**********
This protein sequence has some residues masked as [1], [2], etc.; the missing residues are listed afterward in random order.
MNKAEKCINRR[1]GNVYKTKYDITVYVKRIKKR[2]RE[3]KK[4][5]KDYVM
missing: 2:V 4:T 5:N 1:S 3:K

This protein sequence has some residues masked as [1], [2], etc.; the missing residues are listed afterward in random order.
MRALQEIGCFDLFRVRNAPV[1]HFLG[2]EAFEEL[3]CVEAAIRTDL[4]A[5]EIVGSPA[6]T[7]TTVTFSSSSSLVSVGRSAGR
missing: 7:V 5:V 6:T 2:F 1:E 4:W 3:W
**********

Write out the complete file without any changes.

This protein sequence has some residues masked as [1], [2], etc.; the missing residues are listed afterward in random order.
MNKAEKCINRR[1]GNVYKTKYDITVYVKRIKKR[2]RE[3]KK[4][5]KDYVM
missing: 2:V 4:T 5:N 1:S 3:K

This protein sequence has some residues masked as [1], [2], etc.; the missing residues are listed afterward in random order.
MRALQEIGCFDLFRVRNAPV[1]HFLG[2]EAFEEL[3]CVEAAIRTDL[4]A[5]EIVGSPA[6]T[7]TTVTFSSSSSLVSVGRSAGR
missing: 7:V 5:V 6:T 2:F 1:E 4:W 3:W